Legalize marijuana

Photo by Anne Wernikoff for CalMatters

What Biden and Harris are proposing:

During the primary, Biden used the issue of marijuana to put some extra ideological distance between himself and the candidates on his left. Rather than calling for an out-and-out end to pot prohibition, Biden supports legalizing marijuana for medical use nationwide. He also said that recreational use should be decriminalized — meaning fines, rather than jail time. And for states like California that have already fully legalized weed for adults, Biden has said the feds should respect that. 

But now that Harris is on the ticket, that ideological gap has tightened up. Despite her refusal to back legal cannabis as a prosecutor, as a California senator, Harris introduced a bill that would decriminalize cannabis use and tax and regulate the industry where states allow it. As presidential candidate, she was even more definitive, saying that she is “absolutely in favor of legalizing marijuana.” 

California progressives hope that Harris will have an edifying influence on her running mate. “Joe Biden is going to have to evolve around legalization and I think Senator Harris as vice president will push that,” said Oakland congressperson Barbara Lee in an interview in late August.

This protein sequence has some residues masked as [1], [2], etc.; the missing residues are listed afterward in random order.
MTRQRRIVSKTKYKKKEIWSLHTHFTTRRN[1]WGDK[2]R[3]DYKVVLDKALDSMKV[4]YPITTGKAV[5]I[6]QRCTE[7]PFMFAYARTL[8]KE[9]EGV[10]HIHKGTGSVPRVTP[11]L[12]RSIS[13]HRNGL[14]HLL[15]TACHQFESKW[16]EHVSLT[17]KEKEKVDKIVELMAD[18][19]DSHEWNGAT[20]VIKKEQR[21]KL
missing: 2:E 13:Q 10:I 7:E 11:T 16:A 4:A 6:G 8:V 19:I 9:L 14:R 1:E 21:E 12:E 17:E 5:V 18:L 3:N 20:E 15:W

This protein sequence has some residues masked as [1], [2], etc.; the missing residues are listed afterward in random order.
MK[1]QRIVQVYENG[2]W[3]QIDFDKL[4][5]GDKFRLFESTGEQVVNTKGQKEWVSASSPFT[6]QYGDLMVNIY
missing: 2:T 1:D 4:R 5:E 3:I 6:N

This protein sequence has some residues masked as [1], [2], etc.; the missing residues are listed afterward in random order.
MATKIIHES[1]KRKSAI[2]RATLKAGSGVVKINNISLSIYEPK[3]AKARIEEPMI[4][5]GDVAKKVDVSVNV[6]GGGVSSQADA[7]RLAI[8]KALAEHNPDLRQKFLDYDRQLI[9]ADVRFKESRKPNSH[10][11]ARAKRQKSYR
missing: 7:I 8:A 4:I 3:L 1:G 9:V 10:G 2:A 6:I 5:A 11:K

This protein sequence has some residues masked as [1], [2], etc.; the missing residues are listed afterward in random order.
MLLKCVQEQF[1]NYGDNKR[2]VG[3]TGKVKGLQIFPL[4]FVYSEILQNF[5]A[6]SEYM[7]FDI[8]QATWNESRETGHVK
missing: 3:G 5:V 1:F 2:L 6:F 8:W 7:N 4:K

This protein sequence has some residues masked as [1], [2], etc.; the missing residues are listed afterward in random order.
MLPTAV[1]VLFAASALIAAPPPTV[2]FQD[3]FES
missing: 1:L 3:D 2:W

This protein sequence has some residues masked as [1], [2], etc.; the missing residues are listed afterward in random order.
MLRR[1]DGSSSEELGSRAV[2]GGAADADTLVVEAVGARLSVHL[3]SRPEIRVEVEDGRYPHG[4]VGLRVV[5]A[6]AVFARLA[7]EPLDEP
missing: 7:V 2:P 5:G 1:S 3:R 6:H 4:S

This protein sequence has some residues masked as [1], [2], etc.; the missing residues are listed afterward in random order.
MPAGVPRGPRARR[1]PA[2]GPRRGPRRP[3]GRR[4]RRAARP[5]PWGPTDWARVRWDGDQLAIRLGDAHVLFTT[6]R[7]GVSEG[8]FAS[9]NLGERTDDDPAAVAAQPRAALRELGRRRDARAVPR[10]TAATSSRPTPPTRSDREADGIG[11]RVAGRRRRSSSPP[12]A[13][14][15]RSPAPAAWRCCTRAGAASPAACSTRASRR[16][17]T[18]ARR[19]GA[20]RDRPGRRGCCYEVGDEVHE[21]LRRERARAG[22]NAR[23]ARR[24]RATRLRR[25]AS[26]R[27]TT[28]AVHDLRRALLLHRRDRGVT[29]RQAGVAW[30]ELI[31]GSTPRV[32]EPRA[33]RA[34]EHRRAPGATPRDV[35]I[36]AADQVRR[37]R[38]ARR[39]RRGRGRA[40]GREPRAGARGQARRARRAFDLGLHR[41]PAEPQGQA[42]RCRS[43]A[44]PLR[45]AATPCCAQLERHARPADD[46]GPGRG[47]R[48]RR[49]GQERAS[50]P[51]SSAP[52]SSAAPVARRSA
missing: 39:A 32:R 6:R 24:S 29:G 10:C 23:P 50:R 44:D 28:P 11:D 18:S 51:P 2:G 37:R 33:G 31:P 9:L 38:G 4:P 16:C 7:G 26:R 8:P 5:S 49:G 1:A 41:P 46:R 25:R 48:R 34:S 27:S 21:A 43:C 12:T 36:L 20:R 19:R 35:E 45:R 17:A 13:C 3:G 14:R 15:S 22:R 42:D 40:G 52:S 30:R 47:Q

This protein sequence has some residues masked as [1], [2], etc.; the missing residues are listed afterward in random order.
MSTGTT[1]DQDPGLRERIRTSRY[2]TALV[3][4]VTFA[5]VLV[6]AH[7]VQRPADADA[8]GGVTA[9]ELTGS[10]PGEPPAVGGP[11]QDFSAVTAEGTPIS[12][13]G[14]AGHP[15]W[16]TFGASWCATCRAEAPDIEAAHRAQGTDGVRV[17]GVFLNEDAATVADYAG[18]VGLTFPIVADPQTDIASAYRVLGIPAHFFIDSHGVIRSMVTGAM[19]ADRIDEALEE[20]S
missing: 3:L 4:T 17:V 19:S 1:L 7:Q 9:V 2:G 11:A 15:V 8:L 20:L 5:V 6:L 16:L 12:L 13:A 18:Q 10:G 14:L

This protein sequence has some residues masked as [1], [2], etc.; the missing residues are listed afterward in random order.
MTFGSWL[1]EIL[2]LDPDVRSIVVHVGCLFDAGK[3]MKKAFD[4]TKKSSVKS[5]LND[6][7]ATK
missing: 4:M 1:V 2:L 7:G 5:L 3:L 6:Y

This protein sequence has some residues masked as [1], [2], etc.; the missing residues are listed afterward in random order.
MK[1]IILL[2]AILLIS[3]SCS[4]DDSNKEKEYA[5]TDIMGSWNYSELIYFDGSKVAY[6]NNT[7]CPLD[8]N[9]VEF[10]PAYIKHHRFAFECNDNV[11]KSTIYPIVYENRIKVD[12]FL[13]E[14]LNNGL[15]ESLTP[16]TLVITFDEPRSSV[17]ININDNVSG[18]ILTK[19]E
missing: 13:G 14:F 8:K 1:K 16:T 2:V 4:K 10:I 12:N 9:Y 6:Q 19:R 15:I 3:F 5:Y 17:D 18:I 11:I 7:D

What California is doing:

California is one of 11 states that have sanctioned cannabis. Golden State voters made medical marijuana legal in 1996 and approved recreational use in 2016. The law allows adults age 21 and over to possess up to an ounce of marijuana, and grow up to six plants for personal use. Commercial growers and dispensaries must get a license from the state and pay taxes. Cities are allowed to ban the sale of cannabis, and smoking it in public remains illegal. The law also downgraded penalties for nearly every crime involving marijuana, allowing people with past convictions to petition the court to be resentenced or cleared.

How’s it going here?

Marijuana has become a major lobbying force in the statehouse, where Gov. Gavin Newsom is a champion for legalization. Still, creation of a legal marketplace has proved rocky. The black market remains huge — roughly three-quarters of California weed still is being sold illegally, according to an audit released by the United Cannabis Business Association, a trade group.  Most cities in the state have banned dispensaries, setting off a legal battle over how much local control the state law provides. Tax revenues from legal sales are coming in below expectations, and producers are pushing back against the state’s move to increase tax rates. Marijuana remains an all-cash enterprise because federal law prevents cannabis businesses from using banks. The criminal justice impact of legalization is also nascent: In the first year after legalization, only 10% of eligible people took steps to have their prior cannabis crimes downgraded or cleared. Some prosecutors are working with a nonprofit to identify and inform people who could have their records cleared.